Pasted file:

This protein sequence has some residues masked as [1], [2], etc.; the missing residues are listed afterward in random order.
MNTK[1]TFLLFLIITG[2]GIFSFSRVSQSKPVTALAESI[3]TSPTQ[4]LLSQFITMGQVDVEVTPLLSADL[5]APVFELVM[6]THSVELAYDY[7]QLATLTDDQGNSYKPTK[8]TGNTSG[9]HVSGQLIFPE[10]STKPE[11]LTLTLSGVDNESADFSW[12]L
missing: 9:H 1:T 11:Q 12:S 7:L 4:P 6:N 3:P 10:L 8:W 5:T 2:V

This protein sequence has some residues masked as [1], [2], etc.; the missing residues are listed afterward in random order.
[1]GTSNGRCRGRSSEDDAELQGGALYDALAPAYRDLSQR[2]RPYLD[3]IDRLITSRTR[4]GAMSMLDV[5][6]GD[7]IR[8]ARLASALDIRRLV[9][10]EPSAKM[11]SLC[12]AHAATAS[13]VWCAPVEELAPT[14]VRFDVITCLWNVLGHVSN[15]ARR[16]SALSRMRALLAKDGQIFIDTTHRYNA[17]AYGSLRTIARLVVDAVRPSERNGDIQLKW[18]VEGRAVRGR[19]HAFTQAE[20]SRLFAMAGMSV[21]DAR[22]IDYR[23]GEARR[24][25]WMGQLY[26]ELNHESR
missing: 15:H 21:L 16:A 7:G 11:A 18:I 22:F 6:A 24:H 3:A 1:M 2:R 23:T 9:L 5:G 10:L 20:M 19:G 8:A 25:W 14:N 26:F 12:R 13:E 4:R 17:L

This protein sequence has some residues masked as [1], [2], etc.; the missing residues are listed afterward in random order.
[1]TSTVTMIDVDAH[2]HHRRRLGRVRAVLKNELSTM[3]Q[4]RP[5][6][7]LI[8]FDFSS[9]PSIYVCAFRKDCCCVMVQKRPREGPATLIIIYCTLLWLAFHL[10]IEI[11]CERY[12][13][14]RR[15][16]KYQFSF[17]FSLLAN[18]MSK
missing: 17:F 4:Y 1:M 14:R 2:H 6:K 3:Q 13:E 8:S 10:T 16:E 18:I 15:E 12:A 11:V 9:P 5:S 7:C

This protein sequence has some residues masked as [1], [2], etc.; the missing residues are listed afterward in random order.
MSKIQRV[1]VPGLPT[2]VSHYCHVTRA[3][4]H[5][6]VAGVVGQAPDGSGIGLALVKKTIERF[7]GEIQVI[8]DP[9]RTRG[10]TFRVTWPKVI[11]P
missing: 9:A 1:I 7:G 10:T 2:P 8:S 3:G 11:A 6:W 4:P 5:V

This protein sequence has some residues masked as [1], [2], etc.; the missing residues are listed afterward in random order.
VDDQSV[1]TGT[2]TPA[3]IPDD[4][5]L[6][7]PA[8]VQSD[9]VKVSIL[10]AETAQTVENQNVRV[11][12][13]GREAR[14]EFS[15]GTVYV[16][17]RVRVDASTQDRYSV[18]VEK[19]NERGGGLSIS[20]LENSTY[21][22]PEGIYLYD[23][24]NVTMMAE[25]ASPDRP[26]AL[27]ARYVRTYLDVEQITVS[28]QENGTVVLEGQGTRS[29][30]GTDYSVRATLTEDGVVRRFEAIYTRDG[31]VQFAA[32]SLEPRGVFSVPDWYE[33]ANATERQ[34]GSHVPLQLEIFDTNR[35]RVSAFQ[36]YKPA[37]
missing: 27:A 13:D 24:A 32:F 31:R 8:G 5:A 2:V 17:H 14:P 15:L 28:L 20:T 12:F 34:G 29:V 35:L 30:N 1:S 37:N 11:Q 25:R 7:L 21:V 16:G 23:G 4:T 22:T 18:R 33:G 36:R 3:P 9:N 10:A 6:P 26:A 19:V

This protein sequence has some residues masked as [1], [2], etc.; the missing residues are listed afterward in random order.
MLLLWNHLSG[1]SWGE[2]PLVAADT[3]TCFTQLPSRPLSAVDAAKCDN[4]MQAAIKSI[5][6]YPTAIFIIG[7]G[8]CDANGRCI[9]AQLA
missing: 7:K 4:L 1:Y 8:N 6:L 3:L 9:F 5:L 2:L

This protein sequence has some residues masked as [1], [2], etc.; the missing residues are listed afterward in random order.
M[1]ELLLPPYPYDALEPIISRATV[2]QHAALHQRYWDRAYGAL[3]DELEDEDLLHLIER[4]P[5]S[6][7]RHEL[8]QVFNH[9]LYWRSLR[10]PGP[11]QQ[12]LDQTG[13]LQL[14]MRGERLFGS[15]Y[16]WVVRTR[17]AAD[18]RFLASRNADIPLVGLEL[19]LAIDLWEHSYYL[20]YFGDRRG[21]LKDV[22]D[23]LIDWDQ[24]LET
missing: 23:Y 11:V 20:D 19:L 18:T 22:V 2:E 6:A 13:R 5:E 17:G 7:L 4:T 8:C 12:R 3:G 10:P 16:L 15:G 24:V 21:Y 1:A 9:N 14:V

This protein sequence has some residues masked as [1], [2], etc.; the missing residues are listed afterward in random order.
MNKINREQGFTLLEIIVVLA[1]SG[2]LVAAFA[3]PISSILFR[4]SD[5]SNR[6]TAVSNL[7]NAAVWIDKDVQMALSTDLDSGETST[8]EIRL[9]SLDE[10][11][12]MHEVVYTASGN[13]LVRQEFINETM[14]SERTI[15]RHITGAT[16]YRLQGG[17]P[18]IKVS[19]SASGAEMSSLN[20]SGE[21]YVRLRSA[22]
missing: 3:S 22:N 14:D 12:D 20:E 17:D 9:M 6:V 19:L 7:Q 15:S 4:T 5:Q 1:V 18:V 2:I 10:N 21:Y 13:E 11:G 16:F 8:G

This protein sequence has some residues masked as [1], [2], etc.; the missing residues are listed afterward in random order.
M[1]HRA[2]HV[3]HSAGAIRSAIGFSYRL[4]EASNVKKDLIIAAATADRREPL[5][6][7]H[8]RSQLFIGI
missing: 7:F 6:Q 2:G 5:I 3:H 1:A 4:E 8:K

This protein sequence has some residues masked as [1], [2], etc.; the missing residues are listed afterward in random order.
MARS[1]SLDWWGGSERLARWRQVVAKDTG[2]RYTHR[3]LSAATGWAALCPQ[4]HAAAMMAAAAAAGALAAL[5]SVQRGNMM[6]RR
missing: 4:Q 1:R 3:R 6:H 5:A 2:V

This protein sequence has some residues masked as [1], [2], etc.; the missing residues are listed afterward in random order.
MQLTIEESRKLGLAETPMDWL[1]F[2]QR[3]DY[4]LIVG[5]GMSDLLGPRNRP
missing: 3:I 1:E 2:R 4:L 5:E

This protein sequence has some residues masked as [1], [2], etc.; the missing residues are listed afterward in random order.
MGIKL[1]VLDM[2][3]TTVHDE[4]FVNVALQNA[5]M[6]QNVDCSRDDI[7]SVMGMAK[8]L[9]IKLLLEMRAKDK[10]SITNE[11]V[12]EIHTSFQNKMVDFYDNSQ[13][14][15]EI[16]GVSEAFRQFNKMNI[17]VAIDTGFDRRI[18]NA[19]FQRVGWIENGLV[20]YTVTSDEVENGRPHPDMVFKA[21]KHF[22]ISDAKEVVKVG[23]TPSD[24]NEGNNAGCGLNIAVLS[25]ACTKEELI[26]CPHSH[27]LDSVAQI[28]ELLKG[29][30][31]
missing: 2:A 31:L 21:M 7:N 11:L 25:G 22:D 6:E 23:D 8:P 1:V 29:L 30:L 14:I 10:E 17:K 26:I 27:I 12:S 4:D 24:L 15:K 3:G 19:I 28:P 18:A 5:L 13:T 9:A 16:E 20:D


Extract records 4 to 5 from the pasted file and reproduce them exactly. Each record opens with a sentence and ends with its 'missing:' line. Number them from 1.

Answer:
This protein sequence has some residues masked as [1], [2], etc.; the missing residues are listed afterward in random order.
MSKIQRV[1]VPGLPT[2]VSHYCHVTRA[3][4]H[5][6]VAGVVGQAPDGSGIGLALVKKTIERF[7]GEIQVI[8]DP[9]RTRG[10]TFRVTWPKVI[11]P
missing: 9:A 1:I 7:G 10:T 2:P 8:S 3:G 11:A 6:W 4:P 5:V

This protein sequence has some residues masked as [1], [2], etc.; the missing residues are listed afterward in random order.
VDDQSV[1]TGT[2]TPA[3]IPDD[4][5]L[6][7]PA[8]VQSD[9]VKVSIL[10]AETAQTVENQNVRV[11][12][13]GREAR[14]EFS[15]GTVYV[16][17]RVRVDASTQDRYSV[18]VEK[19]NERGGGLSIS[20]LENSTY[21][22]PEGIYLYD[23][24]NVTMMAE[25]ASPDRP[26]AL[27]ARYVRTYLDVEQITVS[28]QENGTVVLEGQGTRS[29][30]GTDYSVRATLTEDGVVRRFEAIYTRDG[31]VQFAA[32]SLEPRGVFSVPDWYE[33]ANATERQ[34]GSHVPLQLEIFDTNR[35]RVSAFQ[36]YKPA[37]
missing: 27:A 13:D 24:A 32:F 31:R 8:G 5:A 2:V 17:H 14:P 15:L 28:L 20:T 12:F 34:G 29:V 35:L 30:N 1:S 37:N 11:Q 25:R 7:L 21:V 16:G 23:G 4:T 22:T 18:R 33:G 36:R 3:P 9:N 10:A 6:P 26:A 19:V